Clethra alnifolia

Slow Morning

Bombus impatiensBy which I mean a chilly morning, according to bumble bee standards. Burly little things, they warm themselves up by muscular action on chilly spring mornings, getting the jump on other pollinators who are smaller and more solar-powered. This looks like a Bombus impatiens, which, for all I know, is how you look on Monday mornings, too.

Early Fall

Yesterday morning around 10, it was under 60F and cloudy. The bumblebees were not quite warmed up. Some didn’t move at all, others were quite sluggish. Burly little things, with lots of muscle, which is one of the reasons they are one of the first flying bugs in the spring. They can warm themselves up by disjointing their wings and shaking themselves warm. They were flying by noon, and working the goldenrod. It was a late start to a fall day. I led some enthusiastic BBP volunteers — very enthusiastic, they were volunteering to weed afterwards — around Pier 1, looking for animals. A mouse was unexpected. Northern Flickers kept zooming around; they are passing through now in a crowd, flashing their yellow underwings in undulating flights. The milkweed beetles were in their scrums. A good bit of warbler activity, but mostly after the walk; everybody needed to warm up, it seems.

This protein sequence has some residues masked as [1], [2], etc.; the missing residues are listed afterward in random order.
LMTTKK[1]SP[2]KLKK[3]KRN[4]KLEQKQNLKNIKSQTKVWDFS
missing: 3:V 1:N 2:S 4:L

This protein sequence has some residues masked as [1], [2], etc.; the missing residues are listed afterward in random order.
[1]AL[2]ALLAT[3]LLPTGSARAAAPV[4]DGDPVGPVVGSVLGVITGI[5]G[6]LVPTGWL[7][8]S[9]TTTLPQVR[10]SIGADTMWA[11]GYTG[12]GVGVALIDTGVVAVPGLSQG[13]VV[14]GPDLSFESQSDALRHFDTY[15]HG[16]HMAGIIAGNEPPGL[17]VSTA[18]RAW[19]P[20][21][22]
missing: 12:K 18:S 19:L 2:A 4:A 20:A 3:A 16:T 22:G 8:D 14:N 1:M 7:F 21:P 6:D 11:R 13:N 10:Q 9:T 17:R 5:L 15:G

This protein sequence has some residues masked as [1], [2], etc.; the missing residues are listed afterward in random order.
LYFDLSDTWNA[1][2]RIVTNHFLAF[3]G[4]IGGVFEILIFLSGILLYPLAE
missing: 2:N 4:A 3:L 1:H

Brooklyn Bridge Park’s horticulturalist Rebecca McMackin told me recently that she consciously works to create habitat. The proof is in the animals: Spot-winged glider (Pantala hymenaea), a new species for me.
A reader of this blog, in private conversation, noted how the carrion beetle thing yesterday was a little queasy, but I personally find these lady bug larva the most daunting of insect forms. Fast, furious devourers; clearly the model for the thing they put in Pavel Chekov’s ear. Digger wasp (Scolia dubia), another of the blue/black-winged wasps. (I was looking at some crows up close recently and they have a similar blue-purple iridescence.) Very distinctive yellow spots and red hairs on abdomen. About an inch long. Deserves another view:Bumblebee, butt-up in bindweed. (Bindweed is generally freelance habitat, and this was winding up some fencing unbidden by the hard-working staff.)